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The tendency of organisations and individuals within them is to focus upon factors within their specific core-market system that are perceived as possible future opportunities or threats. The influence of changing technologies is attributed to actions by suppliers, competitors or intermediaries, or a shift in the behaviour pattern of end users. However, as shown in Fig. 5.1, there are other variables external to the core system that can influence future organisational performance. The key difference between the core market and these macro-environmental factors is that the latter are not sectorally specific, in some cases influencing the performance of entire economies. The problem confronting the individual and the organisation is that identifying and accurately forecasting the impact of these often more diffuse macro-environmental factors is more difficult than identifying the potential impact of changes in core-market variables (Liao et al. 2001).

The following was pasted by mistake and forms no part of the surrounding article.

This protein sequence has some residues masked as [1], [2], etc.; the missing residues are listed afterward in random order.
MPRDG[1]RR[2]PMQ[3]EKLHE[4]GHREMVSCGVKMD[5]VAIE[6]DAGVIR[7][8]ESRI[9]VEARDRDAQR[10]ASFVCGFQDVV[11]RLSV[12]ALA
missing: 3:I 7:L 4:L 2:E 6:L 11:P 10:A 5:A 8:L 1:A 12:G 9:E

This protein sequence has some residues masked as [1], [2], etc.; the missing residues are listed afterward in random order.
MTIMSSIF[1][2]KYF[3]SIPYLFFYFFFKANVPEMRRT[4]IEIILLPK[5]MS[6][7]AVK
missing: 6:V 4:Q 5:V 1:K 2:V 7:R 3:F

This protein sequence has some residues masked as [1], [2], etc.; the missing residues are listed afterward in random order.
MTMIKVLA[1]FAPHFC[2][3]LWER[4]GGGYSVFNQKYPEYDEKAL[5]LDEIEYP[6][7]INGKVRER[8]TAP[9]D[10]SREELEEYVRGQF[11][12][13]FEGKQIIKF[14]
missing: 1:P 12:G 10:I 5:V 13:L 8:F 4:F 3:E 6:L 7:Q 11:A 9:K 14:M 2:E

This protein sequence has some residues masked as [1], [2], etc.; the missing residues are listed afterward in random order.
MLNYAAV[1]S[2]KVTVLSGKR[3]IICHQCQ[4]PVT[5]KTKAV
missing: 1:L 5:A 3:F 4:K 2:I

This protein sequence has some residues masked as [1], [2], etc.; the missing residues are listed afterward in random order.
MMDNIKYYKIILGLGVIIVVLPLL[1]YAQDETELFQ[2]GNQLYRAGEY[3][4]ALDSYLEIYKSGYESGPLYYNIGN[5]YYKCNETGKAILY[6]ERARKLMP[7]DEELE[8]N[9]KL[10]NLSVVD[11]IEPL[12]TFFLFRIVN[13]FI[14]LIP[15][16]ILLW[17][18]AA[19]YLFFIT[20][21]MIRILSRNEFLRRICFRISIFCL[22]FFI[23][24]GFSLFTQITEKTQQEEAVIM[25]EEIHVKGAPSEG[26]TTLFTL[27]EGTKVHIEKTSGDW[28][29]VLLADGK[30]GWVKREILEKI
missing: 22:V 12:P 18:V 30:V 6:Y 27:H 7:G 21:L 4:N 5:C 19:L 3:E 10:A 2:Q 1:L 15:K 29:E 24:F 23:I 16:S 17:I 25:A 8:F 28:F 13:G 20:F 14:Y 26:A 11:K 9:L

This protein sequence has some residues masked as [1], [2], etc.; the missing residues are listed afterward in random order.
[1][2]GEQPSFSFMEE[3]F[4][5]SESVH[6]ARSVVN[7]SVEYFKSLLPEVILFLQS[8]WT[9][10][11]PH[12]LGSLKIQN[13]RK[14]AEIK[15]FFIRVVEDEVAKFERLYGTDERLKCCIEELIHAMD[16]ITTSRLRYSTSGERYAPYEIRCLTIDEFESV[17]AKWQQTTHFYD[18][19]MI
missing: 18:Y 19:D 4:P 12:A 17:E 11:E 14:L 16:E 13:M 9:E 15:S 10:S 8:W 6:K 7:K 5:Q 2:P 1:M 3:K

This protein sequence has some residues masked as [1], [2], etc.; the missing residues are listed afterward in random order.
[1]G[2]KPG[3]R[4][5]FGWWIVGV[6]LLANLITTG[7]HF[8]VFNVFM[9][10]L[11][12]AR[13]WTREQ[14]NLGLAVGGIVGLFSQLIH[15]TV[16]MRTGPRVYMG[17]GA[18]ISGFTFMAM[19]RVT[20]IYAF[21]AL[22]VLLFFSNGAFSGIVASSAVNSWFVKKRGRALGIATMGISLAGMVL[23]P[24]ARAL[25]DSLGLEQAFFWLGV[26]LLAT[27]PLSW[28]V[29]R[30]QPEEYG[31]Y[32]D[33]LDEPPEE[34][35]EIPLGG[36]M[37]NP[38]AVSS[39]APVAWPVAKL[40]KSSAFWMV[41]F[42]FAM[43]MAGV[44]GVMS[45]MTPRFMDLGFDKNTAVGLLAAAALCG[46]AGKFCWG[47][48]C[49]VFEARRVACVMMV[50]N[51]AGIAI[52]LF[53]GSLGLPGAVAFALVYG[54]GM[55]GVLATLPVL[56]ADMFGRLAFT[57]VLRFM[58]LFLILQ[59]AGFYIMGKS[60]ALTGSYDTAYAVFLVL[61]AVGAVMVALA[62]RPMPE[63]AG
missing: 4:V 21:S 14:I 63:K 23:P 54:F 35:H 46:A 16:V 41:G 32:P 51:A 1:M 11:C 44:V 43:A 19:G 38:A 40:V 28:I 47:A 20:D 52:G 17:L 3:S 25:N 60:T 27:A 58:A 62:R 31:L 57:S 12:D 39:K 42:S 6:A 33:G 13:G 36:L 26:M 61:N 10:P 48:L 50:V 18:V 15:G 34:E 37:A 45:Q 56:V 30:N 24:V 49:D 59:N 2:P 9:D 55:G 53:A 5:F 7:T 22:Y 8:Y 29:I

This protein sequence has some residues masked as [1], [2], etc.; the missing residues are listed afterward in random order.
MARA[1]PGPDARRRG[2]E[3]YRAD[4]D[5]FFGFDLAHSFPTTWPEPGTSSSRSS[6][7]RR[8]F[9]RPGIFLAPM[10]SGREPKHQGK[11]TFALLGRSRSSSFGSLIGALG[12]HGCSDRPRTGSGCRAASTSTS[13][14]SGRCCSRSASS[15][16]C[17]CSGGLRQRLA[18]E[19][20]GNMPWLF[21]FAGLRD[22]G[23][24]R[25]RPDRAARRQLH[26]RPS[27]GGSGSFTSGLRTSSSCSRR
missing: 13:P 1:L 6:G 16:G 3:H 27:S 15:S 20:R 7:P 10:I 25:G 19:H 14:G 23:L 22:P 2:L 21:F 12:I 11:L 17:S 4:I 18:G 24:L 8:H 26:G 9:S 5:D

The other problem is that in some cases there is interaction between macro-environmental variables, such as the current state of a nation’s economy directly influencing the policies of the political party running the country, and in some cases, the actions of politicians elsewhere in the © The Author(s) 2017

I. Chaston, Technological Entrepreneurship,

DOI 10.1007/978-3-319-45850-2_5

A market system model

Fig. 5.1 A market system model

world. For example, in response to Russia’s involvement in political unrest in the Ukraine from 2015 onwards, Western nations introduced trade embargoes which have further weakened Russia’s economy which was already suffering from the adverse impact of falling oil prices.

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